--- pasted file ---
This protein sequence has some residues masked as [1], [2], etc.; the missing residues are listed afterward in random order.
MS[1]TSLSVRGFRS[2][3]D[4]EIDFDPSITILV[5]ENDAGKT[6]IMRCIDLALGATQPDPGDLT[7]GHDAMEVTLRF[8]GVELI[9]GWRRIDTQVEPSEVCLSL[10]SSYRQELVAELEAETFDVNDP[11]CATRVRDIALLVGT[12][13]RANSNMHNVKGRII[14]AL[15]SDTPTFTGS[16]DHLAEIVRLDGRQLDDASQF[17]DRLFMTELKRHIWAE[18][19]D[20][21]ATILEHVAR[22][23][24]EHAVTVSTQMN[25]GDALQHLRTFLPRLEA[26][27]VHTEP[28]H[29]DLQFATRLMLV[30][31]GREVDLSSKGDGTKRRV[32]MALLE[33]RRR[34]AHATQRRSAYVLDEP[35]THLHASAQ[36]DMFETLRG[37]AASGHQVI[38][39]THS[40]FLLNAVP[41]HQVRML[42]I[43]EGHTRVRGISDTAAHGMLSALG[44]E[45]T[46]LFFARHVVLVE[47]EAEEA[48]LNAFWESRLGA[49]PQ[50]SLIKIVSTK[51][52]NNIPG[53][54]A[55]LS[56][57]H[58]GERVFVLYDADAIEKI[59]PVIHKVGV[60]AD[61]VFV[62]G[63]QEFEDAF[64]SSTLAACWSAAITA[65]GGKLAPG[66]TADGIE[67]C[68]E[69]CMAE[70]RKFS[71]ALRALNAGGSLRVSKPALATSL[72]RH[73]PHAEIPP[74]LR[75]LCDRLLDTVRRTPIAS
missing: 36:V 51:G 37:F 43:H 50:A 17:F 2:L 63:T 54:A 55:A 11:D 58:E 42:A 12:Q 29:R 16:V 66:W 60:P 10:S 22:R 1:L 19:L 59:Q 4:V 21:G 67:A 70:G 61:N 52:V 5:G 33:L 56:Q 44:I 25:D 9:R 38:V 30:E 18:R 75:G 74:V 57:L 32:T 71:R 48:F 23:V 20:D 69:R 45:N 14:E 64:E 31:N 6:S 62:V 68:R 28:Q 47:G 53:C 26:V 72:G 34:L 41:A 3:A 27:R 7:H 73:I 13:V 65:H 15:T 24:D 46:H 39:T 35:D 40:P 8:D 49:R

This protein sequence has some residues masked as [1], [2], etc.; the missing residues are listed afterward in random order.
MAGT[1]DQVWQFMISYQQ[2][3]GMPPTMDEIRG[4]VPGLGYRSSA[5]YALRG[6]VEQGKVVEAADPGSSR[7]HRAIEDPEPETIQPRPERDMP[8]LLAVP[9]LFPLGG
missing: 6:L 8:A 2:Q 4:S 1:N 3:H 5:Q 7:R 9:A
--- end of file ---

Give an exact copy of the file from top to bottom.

This protein sequence has some residues masked as [1], [2], etc.; the missing residues are listed afterward in random order.
MS[1]TSLSVRGFRS[2][3]D[4]EIDFDPSITILV[5]ENDAGKT[6]IMRCIDLALGATQPDPGDLT[7]GHDAMEVTLRF[8]GVELI[9]GWRRIDTQVEPSEVCLSL[10]SSYRQELVAELEAETFDVNDP[11]CATRVRDIALLVGT[12][13]RANSNMHNVKGRII[14]AL[15]SDTPTFTGS[16]DHLAEIVRLDGRQLDDASQF[17]DRLFMTELKRHIWAE[18][19]D[20][21]ATILEHVAR[22][23][24]EHAVTVSTQMN[25]GDALQHLRTFLPRLEA[26][27]VHTEP[28]H[29]DLQFATRLMLV[30][31]GREVDLSSKGDGTKRRV[32]MALLE[33]RRR[34]AHATQRRSAYVLDEP[35]THLHASAQ[36]DMFETLRG[37]AASGHQVI[38][39]THS[40]FLLNAVP[41]HQVRML[42]I[43]EGHTRVRGISDTAAHGMLSALG[44]E[45]T[46]LFFARHVVLVE[47]EAEEA[48]LNAFWESRLGA[49]PQ[50]SLIKIVSTK[51][52]NNIPG[53][54]A[55]LS[56][57]H[58]GERVFVLYDADAIEKI[59]PVIHKVGV[60]AD[61]VFV[62]G[63]QEFEDAF[64]SSTLAACWSAAITA[65]GGKLAPG[66]TADGIE[67]C[68]E[69]CMAE[70]RKFS[71]ALRALNAGGSLRVSKPALATSL[72]RH[73]PHAEIPP[74]LR[75]LCDRLLDTVRRTPIAS
missing: 36:V 51:G 37:F 43:H 50:A 17:F 2:L 63:T 54:A 55:A 11:D 58:E 42:A 12:Q 29:R 16:V 66:W 60:P 10:S 22:R 1:L 19:L 59:Q 4:V 21:G 67:A 70:G 61:N 52:V 5:G 33:L 56:Q 44:I 25:D 9:R 38:V 30:E 18:R 75:G 74:V 57:L 32:T 71:R 48:F 23:V 20:D 69:R 45:N 14:E 64:E 31:N 6:S 62:V 68:R 28:Q 47:G 53:C 26:V 72:G 34:L 41:A 3:A 27:R 7:H 73:I 13:V 65:H 15:T 24:D 46:H 39:T 35:D 40:P 8:D 49:R

This protein sequence has some residues masked as [1], [2], etc.; the missing residues are listed afterward in random order.
MAGT[1]DQVWQFMISYQQ[2][3]GMPPTMDEIRG[4]VPGLGYRSSA[5]YALRG[6]VEQGKVVEAADPGSSR[7]HRAIEDPEPETIQPRPERDMP[8]LLAVP[9]LFPLGG
missing: 6:L 8:A 2:Q 4:S 1:N 3:H 5:Q 7:R 9:A